Minister of Justice and Attorney General of Canada announces judicial appointments in the province of Saskatchewan

OTTAWAON , June 21, 2022 /CNW/ – The Honorable David Lametti, Minister of Justice and Attorney General of Canadatoday announced the following appointments under the judicial application process established in 2016. This process emphasizes transparency, merit, and the diversity of the Canadian population, and will continue to ensure the appointment of jurists who meet the highest standards of excellence and integrity.

Jillyne M DrennanLegal Director at Legal Aid Saskatchewan in Reginais appointed a Judge of Her Majesty’s Court of Queen’s Bench for Saskatchewan. Justice Drennan fills one of the two positions authorized further to the Budget Implementation Act, 2021, No. 1.

Crystal L NorbeckQC, Partner at Gerrand Rath Johnson LLP in Reginais appointed a Judge of Her Majesty’s Court of Queen’s Bench for Saskatchewan. Justice Norbeck replaces Justice J McMurtry (Regina), who elected to become a supernumerary judge effective January 1, 2022.

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“I wish Justices Drennan and Norbeck every success as they take on their new roles. I am confident they will serve the people of Saskatchewan well as members of Her Majesty’s Court of Queen’s Bench for Saskatchewan.”

—The Hon. David LamettiMinister of Justice and Attorney General of Canada

biographies

Justice Jillyne M Drennan grew up on a farm near Saskatoon, Saskatchewan. She received her BA in English and Political Studies in 2002, and her LLB in 2005, both from the University of Saskatchewan. She was called to the bar in 2007.

Justice Drennan’s Legal career began in private practice, focused primarily on the areas of family law and civil litigation. She also acted as Crown counsel for the Ministry of Social Services, conducting child protection litigation. In 2014, she joined the Regina Rural Legal Aid Office, where she became the Legal Director in 2019.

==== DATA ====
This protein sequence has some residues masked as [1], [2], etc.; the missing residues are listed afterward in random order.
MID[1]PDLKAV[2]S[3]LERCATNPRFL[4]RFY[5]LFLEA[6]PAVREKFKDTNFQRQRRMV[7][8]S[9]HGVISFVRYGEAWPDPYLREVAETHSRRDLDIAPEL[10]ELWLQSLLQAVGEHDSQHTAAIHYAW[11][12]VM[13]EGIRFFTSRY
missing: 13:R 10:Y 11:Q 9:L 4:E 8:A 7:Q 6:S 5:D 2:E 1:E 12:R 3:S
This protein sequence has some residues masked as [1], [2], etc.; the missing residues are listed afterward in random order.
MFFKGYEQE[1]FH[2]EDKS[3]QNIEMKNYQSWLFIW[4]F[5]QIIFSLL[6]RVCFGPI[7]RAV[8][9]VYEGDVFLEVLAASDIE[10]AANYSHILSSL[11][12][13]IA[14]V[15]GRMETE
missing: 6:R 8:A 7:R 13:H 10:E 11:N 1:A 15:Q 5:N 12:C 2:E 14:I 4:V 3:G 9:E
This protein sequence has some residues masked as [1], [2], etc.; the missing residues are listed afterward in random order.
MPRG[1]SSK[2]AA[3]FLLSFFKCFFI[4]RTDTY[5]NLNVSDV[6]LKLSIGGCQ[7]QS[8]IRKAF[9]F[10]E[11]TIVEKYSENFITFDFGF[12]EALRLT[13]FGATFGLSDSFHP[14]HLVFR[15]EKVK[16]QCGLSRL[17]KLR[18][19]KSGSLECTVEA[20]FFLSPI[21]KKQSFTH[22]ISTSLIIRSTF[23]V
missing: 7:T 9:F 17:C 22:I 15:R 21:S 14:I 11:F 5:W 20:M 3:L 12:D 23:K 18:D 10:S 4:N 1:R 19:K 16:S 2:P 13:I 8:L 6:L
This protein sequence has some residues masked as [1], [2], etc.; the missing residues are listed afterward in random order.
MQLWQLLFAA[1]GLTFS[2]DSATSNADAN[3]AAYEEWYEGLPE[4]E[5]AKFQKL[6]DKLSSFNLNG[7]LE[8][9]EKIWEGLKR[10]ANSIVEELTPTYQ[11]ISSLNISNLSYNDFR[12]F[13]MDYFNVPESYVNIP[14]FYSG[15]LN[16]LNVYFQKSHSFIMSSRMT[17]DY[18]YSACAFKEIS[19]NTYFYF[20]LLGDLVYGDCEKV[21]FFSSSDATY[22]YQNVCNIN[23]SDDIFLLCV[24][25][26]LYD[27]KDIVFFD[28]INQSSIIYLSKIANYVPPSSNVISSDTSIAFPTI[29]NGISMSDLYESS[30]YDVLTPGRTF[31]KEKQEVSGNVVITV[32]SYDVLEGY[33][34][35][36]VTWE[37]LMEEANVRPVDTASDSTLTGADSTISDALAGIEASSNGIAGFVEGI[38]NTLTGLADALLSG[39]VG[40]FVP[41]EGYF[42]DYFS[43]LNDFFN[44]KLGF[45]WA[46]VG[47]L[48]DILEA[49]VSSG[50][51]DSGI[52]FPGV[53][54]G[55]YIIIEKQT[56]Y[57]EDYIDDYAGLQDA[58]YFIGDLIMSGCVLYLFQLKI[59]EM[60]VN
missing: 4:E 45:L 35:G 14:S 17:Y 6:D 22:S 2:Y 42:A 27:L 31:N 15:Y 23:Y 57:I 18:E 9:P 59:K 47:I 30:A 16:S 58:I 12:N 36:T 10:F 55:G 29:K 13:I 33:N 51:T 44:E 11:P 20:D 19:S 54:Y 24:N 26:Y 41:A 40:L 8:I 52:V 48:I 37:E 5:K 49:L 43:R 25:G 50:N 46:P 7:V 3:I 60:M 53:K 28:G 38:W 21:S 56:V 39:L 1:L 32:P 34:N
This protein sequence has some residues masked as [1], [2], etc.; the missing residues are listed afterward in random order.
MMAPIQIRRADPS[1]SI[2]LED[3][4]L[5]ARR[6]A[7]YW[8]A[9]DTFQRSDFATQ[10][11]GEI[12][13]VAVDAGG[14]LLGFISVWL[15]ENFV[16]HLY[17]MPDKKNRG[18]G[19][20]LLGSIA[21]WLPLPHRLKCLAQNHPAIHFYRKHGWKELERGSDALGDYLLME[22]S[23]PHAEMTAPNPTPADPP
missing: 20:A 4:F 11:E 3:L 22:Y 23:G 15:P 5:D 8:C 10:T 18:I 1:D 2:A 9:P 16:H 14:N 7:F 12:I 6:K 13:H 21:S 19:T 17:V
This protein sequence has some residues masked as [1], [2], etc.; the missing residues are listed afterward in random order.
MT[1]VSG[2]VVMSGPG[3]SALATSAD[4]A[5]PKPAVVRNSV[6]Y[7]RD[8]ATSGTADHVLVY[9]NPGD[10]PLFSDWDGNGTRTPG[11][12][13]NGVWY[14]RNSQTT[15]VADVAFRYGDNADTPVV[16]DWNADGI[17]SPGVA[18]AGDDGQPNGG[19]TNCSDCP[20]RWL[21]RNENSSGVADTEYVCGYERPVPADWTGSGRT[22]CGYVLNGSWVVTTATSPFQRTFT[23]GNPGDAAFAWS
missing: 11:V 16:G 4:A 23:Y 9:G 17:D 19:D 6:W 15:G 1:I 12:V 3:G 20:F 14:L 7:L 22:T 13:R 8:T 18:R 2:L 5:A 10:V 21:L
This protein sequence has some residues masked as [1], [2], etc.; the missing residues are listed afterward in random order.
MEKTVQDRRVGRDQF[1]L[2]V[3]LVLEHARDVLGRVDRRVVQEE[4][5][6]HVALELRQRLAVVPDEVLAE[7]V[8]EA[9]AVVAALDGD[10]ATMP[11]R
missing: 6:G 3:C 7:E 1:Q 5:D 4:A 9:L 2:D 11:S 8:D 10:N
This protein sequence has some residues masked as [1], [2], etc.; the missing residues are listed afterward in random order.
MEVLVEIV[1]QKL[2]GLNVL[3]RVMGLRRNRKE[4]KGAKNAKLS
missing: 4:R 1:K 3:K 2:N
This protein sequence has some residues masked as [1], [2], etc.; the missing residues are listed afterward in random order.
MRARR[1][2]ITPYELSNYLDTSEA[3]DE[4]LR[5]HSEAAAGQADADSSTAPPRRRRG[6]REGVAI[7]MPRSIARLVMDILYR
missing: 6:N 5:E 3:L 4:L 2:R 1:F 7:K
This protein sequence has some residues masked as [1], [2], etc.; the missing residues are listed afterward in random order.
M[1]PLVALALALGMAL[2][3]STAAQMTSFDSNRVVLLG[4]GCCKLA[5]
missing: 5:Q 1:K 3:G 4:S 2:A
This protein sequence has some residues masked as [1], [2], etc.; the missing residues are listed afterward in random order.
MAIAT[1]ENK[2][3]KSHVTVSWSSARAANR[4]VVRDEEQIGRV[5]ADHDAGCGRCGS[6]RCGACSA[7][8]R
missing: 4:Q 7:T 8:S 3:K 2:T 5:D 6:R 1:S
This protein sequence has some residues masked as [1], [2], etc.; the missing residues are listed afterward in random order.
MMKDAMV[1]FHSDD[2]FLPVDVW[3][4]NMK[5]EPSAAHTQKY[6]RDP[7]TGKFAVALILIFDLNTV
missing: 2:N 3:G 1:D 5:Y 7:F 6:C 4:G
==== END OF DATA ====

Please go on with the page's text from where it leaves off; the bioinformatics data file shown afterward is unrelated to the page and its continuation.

Justice Drennan has appeared regularly at all levels of court in Saskatchewan, representing marginalized clients in criminal, child protection and family law matters, both in urban and rural settings. She has worked closely with various community organizations and First Nations groups. She had a particular concern for the challenges faced by parents in child protection matters, and spearheaded the Saskatchewan Legal Aid duty counsel initiative to provide broader representation to those in need. Justice Drennan is a past banker of the Law Society of Saskatchewan. She was a volunteer with Pro Bono Law Saskatchewan and a liaison with the Integrated Justice Program, which provides support to Indigenous individuals with cognitive issues involved in the criminal justice system. She has presented on evidence and advocacy issues at various continuing legal education forums.

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Justice Drennan lives in Regina, Saskatchewanwith her daughter and dog.

Justice Crystal L NorbeckQC, grew up in Regina, Saskatchewan. She received a Bachelor of Human Justice degree from the University of Regina in 1998 and an LL.B. from the Faculty of Law at the University of Alberta.